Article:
Joining the Conversation on Art and Faith
An art alumnus shares his path to becoming an art appraiser and how he brings his faith to work.
3 min. read
November 7, 2023

A self-professed nerd, Francis Germain ’18 always wanted to be a video game concept artist. Since his time at Redeemer as a fine arts major, his career evolved, taking turns he couldn’t have predicted.

A volunteer position at an art gallery in Dundas eventually evolved into a paid role for Germain. When the gallery’s appraiser was stepping back, Germain saw his opening and stepped in. He began the process of art appraisal credentialing through the International Society of Appraisers and found that he enjoyed it.

“Appraising is like the art world version of accounting,” he says with a smile. “But it turns out I really like learning.” 

His love for learning, particularly in the art space, has led him back to post-graduate studies twice since the completion of his art appraisal credentialing. He enrolled in a part-time master’s program in modern art history and took advantage of some down time during the pandemic to complete his coursework. And since the fall of 2022, he’s been working towards a PhD in art history at McMaster.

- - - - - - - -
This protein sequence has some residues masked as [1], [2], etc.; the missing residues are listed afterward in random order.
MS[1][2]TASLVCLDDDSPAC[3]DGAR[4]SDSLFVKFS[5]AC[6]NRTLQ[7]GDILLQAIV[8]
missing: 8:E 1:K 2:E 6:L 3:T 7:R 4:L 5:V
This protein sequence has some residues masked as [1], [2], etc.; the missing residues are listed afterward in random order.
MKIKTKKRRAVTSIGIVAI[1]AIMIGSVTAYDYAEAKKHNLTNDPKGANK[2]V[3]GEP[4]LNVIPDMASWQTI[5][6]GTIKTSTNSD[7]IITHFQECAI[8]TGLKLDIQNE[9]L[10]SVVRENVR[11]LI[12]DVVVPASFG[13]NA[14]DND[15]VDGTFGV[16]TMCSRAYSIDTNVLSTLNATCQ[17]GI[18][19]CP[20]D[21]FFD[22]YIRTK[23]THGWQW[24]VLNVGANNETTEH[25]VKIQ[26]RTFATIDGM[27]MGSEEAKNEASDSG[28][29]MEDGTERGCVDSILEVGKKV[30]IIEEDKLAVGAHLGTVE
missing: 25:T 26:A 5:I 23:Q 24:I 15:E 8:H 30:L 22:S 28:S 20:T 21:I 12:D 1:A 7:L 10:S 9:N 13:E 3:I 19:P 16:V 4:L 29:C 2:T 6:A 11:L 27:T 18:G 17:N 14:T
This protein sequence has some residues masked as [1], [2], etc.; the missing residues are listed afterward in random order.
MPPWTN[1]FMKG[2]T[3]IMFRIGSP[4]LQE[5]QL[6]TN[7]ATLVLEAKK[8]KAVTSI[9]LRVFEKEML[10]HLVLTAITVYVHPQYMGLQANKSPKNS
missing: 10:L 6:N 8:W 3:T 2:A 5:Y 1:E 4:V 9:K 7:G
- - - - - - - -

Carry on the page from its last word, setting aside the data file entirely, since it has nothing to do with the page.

“The art world is in a really interesting place,” he says. “It’s become increasingly disparate from where the general populace is at. It’s the new ivory tower. Where will it go next? That conversation is playing out. There are interesting voices in the Christian art world that are contributing to that. I want to be part of that conversation and my PhD is my ticket to that conversation.” 

Germain has also begun conversations that attempt to find connections between church and art. 

There’s a lot of trust in appraising; you’re only as good as your word.

“There’s a pretty large chasm between the church and the art world,” he says. He hopes to develop ideas that, on a local or community scale, help to increase understanding on both sides and he’s tapping into the experience of others who have attempted to develop similar connections in their own spheres of influence.

Germain’s faith is the foundation of everything he does. While the most exciting part of his work is meeting interesting figures in the art world and working with significant pieces like artworks by the Group of Seven, he’s found unexpected ways to help people through the task of art appraising as well. Appraisals are often required when a piece is changing hands, either through an estate or a separation. These are often sad or challenging seasons for those Germain is working with. 

“You end up supporting and helping people in some difficult situations,” he says. “There’s space in there for some good conversations and just being able to help people in those situations. That is impactful in and of itself.” He says he aims to be a compassionate presence in difficult circumstances to the best of his ability. 

Ultimately, Germain wants to have integrity in his role. “There’s a lot of trust in appraising; you’re only as good as your word.” Being able to add integrity to that space is something that helps him bring his faith into his work. 

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